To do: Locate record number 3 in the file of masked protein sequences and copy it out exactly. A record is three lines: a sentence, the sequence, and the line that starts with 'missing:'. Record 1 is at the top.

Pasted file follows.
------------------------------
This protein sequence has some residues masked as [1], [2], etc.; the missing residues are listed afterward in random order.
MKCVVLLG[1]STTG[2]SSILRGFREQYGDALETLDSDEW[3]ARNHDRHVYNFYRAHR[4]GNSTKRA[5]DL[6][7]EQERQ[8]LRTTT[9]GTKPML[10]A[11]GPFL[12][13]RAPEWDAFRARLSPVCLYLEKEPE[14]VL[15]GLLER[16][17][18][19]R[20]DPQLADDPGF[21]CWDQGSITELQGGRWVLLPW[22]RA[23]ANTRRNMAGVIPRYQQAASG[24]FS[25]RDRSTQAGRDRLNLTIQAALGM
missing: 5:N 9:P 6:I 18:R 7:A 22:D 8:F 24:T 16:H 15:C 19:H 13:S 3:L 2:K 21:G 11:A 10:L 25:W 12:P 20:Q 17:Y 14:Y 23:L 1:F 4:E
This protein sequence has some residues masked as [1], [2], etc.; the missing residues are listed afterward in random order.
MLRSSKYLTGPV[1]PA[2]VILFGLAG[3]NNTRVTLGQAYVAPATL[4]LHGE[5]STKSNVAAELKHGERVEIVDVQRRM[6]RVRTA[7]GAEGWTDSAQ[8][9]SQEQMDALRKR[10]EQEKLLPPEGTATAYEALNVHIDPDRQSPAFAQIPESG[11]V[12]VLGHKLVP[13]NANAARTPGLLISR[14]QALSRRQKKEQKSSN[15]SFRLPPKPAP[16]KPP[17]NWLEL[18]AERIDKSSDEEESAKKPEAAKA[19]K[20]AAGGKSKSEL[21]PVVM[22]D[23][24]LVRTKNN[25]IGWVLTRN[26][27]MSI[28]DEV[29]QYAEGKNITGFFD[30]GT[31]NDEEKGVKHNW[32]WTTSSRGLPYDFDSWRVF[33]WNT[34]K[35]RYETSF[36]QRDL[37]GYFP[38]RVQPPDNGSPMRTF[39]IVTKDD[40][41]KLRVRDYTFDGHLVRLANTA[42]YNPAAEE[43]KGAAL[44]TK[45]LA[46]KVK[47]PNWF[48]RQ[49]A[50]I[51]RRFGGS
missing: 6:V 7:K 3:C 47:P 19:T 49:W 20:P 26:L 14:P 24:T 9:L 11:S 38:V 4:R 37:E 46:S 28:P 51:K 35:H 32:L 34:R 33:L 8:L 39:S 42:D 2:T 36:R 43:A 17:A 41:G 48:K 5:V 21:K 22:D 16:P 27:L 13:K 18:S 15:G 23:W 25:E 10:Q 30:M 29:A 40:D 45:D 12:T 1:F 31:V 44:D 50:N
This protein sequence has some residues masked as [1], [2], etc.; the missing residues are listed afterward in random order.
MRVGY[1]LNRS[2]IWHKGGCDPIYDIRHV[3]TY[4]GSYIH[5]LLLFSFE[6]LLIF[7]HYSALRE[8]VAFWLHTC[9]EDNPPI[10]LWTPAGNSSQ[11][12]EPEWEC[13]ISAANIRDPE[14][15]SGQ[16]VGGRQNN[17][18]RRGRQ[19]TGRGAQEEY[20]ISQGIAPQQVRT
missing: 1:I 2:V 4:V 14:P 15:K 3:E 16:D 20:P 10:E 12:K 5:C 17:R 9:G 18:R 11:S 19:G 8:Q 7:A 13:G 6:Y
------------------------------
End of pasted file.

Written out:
This protein sequence has some residues masked as [1], [2], etc.; the missing residues are listed afterward in random order.
MRVGY[1]LNRS[2]IWHKGGCDPIYDIRHV[3]TY[4]GSYIH[5]LLLFSFE[6]LLIF[7]HYSALRE[8]VAFWLHTC[9]EDNPPI[10]LWTPAGNSSQ[11][12]EPEWEC[13]ISAANIRDPE[14][15]SGQ[16]VGGRQNN[17][18]RRGRQ[19]TGRGAQEEY[20]ISQGIAPQQVRT
missing: 1:I 2:V 4:V 14:P 15:K 3:E 16:D 20:P 10:E 12:K 5:C 17:R 9:G 18:R 11:S 19:G 8:Q 7:A 13:G 6:Y